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Breastfeeding Support and Early Cessation


Lynne Porter Lewallen, PhD, RN, Assistant Professor, School of Nursing, The University of North Carolina at Greensboro, Greensboro, NC 27402-6170. E-mail:


Objective:  To examine the types of help women received with breastfeeding both in the hospital and at home and the reasons why women stopped breastfeeding earlier than intended.

Design:  A descriptive design with open-ended questions.

Setting:  After participant recruitment in the postpartum hospital room, data were collected by phone 8 weeks after delivery.

Patients/Participants:  Three hundred seventy-nine women planning to breastfeed for at least 8 weeks after uncomplicated delivery.

Main Outcome Measures:  Breastfeeding status at 8 weeks postpartum; report of help with breastfeeding in the hospital and at home.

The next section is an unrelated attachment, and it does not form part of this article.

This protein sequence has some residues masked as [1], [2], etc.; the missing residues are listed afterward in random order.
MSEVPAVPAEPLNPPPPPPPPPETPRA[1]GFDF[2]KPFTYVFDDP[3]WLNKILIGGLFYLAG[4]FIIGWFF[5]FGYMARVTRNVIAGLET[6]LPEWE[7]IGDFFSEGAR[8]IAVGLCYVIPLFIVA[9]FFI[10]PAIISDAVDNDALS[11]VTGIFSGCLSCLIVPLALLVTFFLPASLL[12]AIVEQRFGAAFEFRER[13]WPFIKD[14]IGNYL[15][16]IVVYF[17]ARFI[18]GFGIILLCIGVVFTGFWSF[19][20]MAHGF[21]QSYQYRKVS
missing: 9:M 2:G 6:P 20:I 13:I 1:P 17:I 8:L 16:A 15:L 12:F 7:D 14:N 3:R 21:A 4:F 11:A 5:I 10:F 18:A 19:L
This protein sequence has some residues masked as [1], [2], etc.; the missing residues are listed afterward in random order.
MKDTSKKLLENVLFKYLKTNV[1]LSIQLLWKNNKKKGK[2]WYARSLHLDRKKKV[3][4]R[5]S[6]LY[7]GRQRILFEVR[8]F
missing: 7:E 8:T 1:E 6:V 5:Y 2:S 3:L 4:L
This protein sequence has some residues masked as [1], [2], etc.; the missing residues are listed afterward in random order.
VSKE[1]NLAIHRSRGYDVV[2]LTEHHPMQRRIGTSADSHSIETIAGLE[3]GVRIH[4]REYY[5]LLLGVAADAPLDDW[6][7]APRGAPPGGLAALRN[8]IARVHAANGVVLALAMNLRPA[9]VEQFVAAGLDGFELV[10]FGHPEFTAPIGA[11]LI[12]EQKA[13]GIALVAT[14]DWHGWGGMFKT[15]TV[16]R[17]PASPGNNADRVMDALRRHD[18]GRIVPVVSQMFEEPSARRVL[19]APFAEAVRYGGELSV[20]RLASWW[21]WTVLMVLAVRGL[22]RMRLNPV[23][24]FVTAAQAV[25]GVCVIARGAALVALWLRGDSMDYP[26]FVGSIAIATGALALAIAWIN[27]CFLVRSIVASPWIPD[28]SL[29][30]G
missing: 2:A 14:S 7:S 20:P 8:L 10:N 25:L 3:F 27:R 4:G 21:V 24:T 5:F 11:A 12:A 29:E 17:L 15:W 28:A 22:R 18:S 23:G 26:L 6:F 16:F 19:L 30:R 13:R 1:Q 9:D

Results:  Sixty-eight percent of women were still breastfeeding at 8 weeks, although 37% of those reported supplementing with formula. Of those who had stopped, the most common reason was insufficient milk supply. Other reasons included painful nipples and latch problems, personal reasons, returning to work or school, and drugs/illness of the mother or baby. Most women received help with breastfeeding in the hospital, but only 55% received help with breastfeeding after hospital discharge.

Conclusions:  The primary reasons for early cessation of breastfeeding are amenable to nursing intervention. Every opportunity should be taken to address these issues both in the hospital and through follow-up calls. JOGNN, 35, 166-172; 2006. DOI: 10.1111/J.1552-6909.2006.00031.x.